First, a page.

You might not have guessed it, but I did enjoy my weekend break. This, however, was because I felt I was learning lessons and building my mental retirement database, helping to shape my post-work dreams into more focus. Frequent city breaks abroad, I feel, have dropped down the priority list and I’m thinking more about farther flung and more isolated places. I’m going to be heading far from the madd(en)ing crowd, where the streets really have no name and the biggest brands are those that are burnt on a cow’s arse.

Siberia, anyone?

Willfull Ignorance

I was listening to a podcast from MoneyBox called the Death of Retirement the other day with a growing sense of annoyance and, possibly, outrage. There were a variety of reasons for this, most of them boiling down to ignorance, most of it my own.

For a start, the podcast kicked off with a panel of “experts” interviewing a “millennial” who was in her early twenties and was looking for some advice on pensions, as she suspected she wasn’t saving enough into her plan at the moment.

“How much do you currently contribute?”, asked the kindly host.

“Well, I looked at my last wage slip and I’m putting in nine pounds a month”.

“FFS!!! Are you raving mad!!!???”, screamed the host. “You’re heading for abject poverty!”

Oh sorry, that wasn’t the host screaming. It was me. You see, the host and panel, in a fantastically polite and paternal BBC fashion, were far too sensitive and non-judgemental to make any such uncontrolled outbursts. Instead, they gradually tiptoed toward the suggestion that maybe, possibly, depending on her circumstances and an uncertain future, this might not be enough.

“Do you know what your employer is contributing?”, gently prompted the host.

“Well, unless it’s about five hundred quid a month I’m totally screwed”, joked the young girl. No, sorry, that was me again, and I wasn’t joking.

When it comes to this stuff I think I’m in a state of willful ignorance, because I kind of assume that, by now, surely, 99% of the country are aware of the financial catastrophe that old age is going to bring with it and are taking steps to avoid it? Okay, maybe not 99%, but 75% must be?

Alas, a quick Google search on “What is the size of the UK average Pension Pot?”, pours cold water on this notion. It’s currently sitting at 50k, according to the This Is Money website. (Pause to remind myself that this is the TOTAL POT and not what it’s going to give as an income every year). A 50k pension pot currently pays an annual annuity of about £2,500 a year.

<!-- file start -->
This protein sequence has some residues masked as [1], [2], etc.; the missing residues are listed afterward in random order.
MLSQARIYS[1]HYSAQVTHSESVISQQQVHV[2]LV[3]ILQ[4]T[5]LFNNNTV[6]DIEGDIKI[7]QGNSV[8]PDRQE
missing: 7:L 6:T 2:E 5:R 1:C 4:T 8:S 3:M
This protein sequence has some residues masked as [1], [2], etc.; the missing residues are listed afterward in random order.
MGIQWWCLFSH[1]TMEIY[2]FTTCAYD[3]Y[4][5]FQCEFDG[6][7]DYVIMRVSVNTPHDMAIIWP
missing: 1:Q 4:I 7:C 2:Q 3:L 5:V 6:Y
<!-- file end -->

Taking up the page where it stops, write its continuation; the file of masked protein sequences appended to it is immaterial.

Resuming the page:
I’ll admit, I find this frightening, but then I do live a rather gilded financial life. Many people have to survive on incomes of around £10,000 a year so, if you combine a 50k pension pot with the state pension, then you’re heading for that amount. Plus (I believe) there are other government support mechanisms available to supplement this income, such as housing benefit.

This is a good thing, I think. I want to live in a society that provides a social security net for all, providing everyone is contributing in a fair manner. (I did try to expand on what I would define as “fair” in this context, but that turned into a bit of a rant that included dreaded words like “Brexit” and “NHS”.)

So, setting a lot of political issues aside, I see “fair” as being a bit of “give and take”. You put something in as does your employer and the government. That’s pretty much what we have at the moment. It’s not a perfect system but it’s better than nothing. The key, for me, is the first part of the sentence, “YOU put something in.” Part of the reason why a lot of people are heading for a State Pension and very little else is because they failed on that first step – they put nothing in.

The BBC seemed easily enough to find young people who are still bridling against the notion that they need to contribute to a pension. “I just don’t trust pensions”, says one. Another “Just can’t afford it”, and objects to the fact that her employer can decide where her pension money goes. Against this, perhaps the young millennial putting away nine pounds a month is to be congratulated –  at least she’s doing something!

How can this situation be changed? Well, if you listen to this series of podcasts, it seems that enrolment of employees in company pension schemes has been a success. There clearly needs to me more of this kind of thing. But, for me, the pensions “industry” has to become much simpler, transparent and fair. And it needs to have the same attraction that investing in property has. It should be publicised as being just as safe and just as beneficial as having a roof over your head. But, at a nine quid a month contribution to a pension, the roof will be falling in as opposed to holding up.